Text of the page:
Most investment managers try to use survey data or conventional oscillators to measure sentiment. The former can be distorted by the positions or biases of the respondents. The latter suffer from a varying cycle length for market moves and they must either use fixed lengths which are too inflexible or adaptive ones that presume that recent experience is most relevant (for which there is little evidence).
A simple solution is to use the market’s pricing of put options since they are used as protection against a decline in the S&P 500. We can replace that series with a function and constrain it to reasonable boundaries so that it is usable across market conditions where volatility varies considerably.
It is important to recognize that extremes in fear or optimism have a lingering impact on market returns since participants who have shed exposure take time to rebuild positions (and the converse). This is not a business of only buying when fear is high and exiting shortly thereafter.
Why Focus on Fear?
Every manager takes risk and rarely are those positions not correlated with the S&P 500. They may trade corporate bonds or emerging markets. They may “hedge” their duration or equity exposure but beta shift is common. A manager may think that the market they are long will outperform over time and they try to ignore S&P short term volatility. Such nonchalance can be very expensive.
Trend followers can certainly succeed over time but in the case of equity exposure, sentiment matters more than (say) with commodities since there is no such thing as equity overproduction or stock shortages in the conventional sense. Mean reversion is thus more common and sentiment is the key driver. Adding a strategy such as this, dovetails well with algorithmic trend following and with long term strategic positioning. The fear function can also be calculated for any contract or spread so we can see how much gas is in the tank for a specific position that is being held for other fundamental reasons.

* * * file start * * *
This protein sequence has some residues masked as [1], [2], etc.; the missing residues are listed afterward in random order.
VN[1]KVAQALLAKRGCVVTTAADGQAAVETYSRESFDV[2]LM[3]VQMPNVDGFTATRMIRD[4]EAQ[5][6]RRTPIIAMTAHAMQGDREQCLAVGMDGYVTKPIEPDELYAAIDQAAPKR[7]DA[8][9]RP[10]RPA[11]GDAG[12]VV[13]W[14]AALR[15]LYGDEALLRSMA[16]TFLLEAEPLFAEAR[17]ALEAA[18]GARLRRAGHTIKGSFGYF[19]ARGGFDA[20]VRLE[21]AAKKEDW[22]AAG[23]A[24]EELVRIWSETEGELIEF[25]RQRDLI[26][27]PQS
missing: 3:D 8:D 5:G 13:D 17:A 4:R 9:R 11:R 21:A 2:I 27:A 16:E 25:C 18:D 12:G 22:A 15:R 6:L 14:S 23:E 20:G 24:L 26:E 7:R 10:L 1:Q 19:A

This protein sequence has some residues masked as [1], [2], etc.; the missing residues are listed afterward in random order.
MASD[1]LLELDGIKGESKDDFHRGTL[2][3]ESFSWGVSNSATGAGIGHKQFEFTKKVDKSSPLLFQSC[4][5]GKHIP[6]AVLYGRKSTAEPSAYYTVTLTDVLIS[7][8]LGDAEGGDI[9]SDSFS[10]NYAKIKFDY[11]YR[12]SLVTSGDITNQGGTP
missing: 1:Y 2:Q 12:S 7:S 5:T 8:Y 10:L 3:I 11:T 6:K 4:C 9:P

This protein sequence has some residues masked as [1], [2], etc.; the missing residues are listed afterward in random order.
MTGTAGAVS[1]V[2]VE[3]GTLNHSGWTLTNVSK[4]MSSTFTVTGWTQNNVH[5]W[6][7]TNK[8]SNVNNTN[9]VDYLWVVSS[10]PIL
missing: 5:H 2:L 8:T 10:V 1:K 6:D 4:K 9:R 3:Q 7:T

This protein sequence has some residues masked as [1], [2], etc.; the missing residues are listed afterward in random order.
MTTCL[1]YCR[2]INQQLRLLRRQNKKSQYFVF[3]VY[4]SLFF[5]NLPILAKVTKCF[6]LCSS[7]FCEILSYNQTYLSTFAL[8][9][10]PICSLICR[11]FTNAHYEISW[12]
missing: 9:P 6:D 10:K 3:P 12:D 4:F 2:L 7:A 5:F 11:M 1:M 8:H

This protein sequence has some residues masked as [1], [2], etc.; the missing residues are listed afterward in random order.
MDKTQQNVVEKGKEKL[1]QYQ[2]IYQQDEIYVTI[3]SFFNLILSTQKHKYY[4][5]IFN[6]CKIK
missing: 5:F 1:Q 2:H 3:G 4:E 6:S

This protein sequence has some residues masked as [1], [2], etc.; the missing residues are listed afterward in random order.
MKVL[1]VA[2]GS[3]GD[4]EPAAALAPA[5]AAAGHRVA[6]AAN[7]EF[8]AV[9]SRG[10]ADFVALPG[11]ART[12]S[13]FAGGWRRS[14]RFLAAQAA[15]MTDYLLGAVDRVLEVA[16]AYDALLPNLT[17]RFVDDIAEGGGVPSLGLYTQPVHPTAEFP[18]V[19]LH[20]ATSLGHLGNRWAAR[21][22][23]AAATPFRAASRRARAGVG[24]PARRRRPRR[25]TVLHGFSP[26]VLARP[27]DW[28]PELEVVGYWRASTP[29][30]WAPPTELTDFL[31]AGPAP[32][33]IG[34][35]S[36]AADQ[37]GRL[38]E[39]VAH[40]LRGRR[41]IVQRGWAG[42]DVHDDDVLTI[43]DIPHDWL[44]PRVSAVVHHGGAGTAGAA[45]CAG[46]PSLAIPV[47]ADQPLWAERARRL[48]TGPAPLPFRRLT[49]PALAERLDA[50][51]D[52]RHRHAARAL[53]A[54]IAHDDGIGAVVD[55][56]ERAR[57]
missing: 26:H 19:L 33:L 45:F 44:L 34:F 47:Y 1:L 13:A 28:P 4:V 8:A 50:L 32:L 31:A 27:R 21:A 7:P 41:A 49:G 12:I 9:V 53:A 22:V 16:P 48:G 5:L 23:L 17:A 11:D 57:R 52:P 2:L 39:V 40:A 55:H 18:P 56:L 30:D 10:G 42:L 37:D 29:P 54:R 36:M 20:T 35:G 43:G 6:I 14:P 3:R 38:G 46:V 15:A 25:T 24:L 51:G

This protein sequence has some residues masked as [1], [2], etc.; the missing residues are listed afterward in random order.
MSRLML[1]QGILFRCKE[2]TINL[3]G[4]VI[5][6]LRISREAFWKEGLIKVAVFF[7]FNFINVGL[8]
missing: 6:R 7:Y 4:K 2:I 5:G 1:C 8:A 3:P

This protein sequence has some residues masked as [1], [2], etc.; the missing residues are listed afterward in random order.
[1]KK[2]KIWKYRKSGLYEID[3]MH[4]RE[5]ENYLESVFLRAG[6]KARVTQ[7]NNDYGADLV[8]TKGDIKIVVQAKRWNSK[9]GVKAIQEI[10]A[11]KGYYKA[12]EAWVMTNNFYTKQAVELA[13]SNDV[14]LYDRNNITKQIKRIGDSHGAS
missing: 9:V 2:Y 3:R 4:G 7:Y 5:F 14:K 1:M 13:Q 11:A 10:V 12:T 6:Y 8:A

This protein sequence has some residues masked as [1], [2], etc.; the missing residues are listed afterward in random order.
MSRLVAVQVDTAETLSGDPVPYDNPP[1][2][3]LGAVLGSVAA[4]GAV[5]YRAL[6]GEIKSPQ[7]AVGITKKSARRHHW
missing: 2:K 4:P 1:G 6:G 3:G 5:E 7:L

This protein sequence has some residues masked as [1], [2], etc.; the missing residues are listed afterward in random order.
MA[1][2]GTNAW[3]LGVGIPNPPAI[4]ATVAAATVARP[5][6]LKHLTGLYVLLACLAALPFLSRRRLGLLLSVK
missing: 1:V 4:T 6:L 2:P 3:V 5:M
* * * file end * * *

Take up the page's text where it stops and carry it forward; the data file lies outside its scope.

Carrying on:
This chart shows you the Vix index (plot 1) and my synthetic version (plot 2). You can see how my version is bounded to some extent at the low end so we can use the same values across different market conditions to find low risk buy points. A certain amount of lingering in the buy zone is good. Too much of it is a sign of a bear market.
This chart shows you how a volatility adjusted “SynVix” gives you many elevated readings over a 1 year period where normal Vix would have rarely done so.
Finally we need to adjust for where we are in the Trauma Window. You can see how my measurement of fear stay elevated for a while after a bout of trauma whereas Vix quickly reverts to much lower levels.
I am not just eyeballing these relationships and going with them because they make sense. The signals are evaluated in an algorithm so we can see when they succeed and when they fail. We must know how they worked in the bear markets of 2008 and 2012. I also want to have sell signals that succeed because I cannot be sure that the upward bias of the S&P over the last 10 years will continue.